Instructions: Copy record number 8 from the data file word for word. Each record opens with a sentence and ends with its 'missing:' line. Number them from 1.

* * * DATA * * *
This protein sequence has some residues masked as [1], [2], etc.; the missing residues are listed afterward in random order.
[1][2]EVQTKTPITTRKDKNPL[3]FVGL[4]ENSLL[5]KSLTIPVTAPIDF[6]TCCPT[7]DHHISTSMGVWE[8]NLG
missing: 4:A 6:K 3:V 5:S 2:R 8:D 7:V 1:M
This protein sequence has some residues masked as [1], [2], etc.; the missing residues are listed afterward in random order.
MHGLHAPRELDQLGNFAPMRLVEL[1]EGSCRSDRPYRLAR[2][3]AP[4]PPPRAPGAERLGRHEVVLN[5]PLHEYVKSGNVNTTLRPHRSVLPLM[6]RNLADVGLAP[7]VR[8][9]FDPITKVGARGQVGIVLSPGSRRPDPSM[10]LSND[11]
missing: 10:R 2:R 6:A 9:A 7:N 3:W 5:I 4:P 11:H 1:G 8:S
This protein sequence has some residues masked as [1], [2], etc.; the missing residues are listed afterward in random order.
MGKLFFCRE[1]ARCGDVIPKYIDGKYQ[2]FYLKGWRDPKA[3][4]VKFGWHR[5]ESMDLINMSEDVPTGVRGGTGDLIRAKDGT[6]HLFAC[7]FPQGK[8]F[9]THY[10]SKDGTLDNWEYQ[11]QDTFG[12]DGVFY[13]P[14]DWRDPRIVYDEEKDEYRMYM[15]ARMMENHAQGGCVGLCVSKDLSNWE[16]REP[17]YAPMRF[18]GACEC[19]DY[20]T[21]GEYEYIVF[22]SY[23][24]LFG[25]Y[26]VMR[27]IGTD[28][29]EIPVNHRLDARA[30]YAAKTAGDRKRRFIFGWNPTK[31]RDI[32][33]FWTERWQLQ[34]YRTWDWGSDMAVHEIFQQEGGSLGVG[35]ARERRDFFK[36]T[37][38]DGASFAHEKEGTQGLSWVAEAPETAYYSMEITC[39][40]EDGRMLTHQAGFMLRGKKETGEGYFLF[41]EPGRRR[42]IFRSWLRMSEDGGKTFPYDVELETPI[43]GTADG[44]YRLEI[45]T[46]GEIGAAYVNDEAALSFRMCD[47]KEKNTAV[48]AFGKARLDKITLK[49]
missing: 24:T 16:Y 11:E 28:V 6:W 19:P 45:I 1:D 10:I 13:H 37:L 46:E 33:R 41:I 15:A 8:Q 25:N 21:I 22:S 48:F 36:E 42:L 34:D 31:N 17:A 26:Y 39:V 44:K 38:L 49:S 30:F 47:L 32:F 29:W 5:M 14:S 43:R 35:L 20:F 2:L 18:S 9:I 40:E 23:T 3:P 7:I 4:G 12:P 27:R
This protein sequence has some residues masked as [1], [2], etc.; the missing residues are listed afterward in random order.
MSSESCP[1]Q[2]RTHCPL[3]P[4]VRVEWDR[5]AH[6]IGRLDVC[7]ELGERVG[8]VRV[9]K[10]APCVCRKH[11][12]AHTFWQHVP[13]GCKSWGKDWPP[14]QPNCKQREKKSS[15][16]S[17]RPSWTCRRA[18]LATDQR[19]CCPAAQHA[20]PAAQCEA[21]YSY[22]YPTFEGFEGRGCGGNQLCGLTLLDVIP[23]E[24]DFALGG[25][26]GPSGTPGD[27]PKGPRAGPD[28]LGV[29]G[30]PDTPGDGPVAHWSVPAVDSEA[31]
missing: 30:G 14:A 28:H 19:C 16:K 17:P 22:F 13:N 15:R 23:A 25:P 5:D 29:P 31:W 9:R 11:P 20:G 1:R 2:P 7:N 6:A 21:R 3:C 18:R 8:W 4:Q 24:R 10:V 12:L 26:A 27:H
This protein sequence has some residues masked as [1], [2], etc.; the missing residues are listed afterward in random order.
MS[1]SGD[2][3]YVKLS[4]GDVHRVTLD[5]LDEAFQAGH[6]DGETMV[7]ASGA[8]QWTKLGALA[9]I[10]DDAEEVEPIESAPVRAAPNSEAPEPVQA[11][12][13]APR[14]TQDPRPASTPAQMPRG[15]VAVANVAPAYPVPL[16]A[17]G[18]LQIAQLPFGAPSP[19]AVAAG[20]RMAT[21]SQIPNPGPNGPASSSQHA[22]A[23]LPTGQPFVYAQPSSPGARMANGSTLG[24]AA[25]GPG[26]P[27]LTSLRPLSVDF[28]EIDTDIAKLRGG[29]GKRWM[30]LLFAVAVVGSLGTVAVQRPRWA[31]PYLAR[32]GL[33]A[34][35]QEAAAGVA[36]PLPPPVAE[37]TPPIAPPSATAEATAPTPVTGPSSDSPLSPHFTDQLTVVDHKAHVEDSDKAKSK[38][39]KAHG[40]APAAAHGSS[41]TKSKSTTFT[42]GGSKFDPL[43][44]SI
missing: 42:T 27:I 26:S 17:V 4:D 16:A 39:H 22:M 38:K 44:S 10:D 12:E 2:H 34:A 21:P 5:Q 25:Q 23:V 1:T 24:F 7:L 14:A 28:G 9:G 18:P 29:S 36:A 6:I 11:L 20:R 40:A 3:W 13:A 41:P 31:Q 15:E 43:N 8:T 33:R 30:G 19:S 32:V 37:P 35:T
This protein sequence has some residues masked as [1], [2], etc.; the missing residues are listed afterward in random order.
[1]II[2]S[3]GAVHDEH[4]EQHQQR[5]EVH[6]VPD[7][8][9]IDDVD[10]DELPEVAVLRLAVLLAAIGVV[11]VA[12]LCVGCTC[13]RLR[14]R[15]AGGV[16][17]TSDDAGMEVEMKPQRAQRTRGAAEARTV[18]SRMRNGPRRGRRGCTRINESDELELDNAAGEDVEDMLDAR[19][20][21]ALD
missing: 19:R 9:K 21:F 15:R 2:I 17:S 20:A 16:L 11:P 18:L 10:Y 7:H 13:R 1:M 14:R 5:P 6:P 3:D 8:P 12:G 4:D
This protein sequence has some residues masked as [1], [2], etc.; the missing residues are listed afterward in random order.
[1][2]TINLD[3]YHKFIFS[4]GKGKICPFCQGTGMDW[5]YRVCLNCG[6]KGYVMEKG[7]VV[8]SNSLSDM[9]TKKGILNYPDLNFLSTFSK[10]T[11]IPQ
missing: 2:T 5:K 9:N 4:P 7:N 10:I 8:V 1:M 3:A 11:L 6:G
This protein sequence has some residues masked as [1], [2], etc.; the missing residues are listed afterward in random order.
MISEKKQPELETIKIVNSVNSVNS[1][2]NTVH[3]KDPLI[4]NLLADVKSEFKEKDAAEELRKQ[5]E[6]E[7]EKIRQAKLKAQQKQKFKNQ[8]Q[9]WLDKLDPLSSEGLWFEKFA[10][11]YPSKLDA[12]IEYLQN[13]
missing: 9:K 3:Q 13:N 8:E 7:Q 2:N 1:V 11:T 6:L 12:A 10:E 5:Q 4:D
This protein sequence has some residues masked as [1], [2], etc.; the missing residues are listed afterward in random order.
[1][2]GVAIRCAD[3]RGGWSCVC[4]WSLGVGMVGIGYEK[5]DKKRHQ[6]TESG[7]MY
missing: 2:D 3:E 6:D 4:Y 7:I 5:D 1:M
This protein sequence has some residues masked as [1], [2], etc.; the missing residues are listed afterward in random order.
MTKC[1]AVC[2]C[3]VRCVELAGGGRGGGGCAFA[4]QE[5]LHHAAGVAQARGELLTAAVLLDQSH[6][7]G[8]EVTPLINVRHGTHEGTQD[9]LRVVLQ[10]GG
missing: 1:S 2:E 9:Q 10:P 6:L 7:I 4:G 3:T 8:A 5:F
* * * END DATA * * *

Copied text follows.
This protein sequence has some residues masked as [1], [2], etc.; the missing residues are listed afterward in random order.
MISEKKQPELETIKIVNSVNSVNS[1][2]NTVH[3]KDPLI[4]NLLADVKSEFKEKDAAEELRKQ[5]E[6]E[7]EKIRQAKLKAQQKQKFKNQ[8]Q[9]WLDKLDPLSSEGLWFEKFA[10][11]YPSKLDA[12]IEYLQN[13]
missing: 9:K 3:Q 13:N 8:E 7:Q 2:N 1:V 11:T 6:L 12:A 10:E 5:Q 4:D